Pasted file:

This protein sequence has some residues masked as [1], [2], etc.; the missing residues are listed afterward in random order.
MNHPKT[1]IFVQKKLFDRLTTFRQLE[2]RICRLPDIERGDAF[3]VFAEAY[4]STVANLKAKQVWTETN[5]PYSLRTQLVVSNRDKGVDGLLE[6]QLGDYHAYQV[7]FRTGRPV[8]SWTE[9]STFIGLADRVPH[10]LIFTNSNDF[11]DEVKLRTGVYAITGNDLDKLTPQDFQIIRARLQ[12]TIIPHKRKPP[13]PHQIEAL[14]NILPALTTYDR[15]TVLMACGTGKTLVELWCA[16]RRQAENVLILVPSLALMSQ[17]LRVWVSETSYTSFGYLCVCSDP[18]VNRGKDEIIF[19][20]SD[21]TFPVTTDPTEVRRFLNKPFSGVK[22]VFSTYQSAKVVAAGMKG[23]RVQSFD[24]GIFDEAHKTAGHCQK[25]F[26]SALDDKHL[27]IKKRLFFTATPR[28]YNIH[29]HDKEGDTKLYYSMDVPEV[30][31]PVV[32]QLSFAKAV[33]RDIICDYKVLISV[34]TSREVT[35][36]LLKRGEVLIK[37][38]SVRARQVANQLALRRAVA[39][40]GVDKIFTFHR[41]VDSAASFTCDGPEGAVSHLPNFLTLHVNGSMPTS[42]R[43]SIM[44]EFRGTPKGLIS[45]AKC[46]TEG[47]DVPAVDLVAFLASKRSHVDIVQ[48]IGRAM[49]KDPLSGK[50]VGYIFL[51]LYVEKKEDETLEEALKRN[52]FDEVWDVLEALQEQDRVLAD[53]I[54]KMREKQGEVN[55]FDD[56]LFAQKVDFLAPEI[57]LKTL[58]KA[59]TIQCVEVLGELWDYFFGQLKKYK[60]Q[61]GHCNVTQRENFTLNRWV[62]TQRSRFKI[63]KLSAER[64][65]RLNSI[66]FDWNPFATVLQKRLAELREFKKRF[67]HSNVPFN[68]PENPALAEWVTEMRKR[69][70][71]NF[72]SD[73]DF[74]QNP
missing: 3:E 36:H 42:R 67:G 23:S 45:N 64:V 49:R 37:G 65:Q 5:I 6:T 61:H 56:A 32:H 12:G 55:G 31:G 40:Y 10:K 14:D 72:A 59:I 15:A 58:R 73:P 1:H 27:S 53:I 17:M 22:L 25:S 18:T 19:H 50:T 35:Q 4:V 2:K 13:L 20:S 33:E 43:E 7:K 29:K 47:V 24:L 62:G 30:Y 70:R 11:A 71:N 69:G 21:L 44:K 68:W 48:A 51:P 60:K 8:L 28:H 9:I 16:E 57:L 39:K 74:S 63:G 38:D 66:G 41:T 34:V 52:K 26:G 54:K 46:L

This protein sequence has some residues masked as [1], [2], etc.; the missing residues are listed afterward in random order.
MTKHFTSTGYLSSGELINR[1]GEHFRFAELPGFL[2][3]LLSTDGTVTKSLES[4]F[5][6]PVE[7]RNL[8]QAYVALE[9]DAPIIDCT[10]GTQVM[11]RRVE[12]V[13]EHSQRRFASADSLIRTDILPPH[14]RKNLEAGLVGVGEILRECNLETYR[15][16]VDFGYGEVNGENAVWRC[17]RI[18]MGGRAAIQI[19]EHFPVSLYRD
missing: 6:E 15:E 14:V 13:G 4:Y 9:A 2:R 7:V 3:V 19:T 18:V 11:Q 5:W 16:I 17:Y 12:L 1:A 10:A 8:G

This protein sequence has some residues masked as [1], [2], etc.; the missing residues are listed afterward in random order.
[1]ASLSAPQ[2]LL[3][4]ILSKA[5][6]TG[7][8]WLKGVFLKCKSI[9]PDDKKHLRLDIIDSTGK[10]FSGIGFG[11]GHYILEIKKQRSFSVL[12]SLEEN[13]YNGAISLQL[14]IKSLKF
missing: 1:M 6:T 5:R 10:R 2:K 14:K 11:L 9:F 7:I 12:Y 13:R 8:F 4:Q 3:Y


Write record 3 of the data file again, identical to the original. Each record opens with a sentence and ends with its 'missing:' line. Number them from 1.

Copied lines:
This protein sequence has some residues masked as [1], [2], etc.; the missing residues are listed afterward in random order.
[1]ASLSAPQ[2]LL[3][4]ILSKA[5][6]TG[7][8]WLKGVFLKCKSI[9]PDDKKHLRLDIIDSTGK[10]FSGIGFG[11]GHYILEIKKQRSFSVL[12]SLEEN[13]YNGAISLQL[14]IKSLKF
missing: 1:M 6:T 5:R 10:R 2:K 14:K 11:L 9:F 7:I 12:Y 13:R 8:F 4:Q 3:Y